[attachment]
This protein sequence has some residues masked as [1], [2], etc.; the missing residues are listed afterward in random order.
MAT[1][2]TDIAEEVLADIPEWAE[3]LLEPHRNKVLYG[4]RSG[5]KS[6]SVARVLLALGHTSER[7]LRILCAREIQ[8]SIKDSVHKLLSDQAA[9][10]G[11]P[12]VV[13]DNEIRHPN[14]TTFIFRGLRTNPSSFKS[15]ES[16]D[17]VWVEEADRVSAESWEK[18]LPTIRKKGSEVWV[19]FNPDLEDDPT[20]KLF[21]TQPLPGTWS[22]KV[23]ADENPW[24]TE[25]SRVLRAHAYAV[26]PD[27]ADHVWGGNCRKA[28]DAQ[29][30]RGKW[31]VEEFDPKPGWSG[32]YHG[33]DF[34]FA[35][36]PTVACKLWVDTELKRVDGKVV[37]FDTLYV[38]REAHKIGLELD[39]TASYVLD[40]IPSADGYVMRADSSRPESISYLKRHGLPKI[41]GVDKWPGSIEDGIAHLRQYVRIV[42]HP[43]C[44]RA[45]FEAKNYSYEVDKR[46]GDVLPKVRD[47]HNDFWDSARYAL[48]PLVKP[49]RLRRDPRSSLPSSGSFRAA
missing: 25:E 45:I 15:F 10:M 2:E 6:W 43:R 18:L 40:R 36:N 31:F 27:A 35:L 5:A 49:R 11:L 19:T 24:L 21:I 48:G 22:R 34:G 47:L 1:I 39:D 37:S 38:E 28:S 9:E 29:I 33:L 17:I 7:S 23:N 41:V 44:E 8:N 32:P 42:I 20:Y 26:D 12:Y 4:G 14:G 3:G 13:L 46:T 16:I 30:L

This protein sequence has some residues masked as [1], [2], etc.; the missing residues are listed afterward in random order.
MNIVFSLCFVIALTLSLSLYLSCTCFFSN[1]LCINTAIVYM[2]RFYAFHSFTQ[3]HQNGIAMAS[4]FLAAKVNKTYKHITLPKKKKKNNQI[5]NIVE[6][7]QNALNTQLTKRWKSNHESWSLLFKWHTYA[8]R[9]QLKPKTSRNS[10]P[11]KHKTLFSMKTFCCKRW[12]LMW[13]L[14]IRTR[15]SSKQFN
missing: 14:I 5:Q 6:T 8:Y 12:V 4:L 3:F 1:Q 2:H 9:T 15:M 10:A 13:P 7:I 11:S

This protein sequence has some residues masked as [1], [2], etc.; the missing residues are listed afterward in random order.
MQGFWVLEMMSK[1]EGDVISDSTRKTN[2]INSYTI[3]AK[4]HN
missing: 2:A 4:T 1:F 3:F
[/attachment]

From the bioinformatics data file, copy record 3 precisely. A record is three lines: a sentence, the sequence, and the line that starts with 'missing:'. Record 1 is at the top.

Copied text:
This protein sequence has some residues masked as [1], [2], etc.; the missing residues are listed afterward in random order.
MQGFWVLEMMSK[1]EGDVISDSTRKTN[2]INSYTI[3]AK[4]HN
missing: 2:A 4:T 1:F 3:F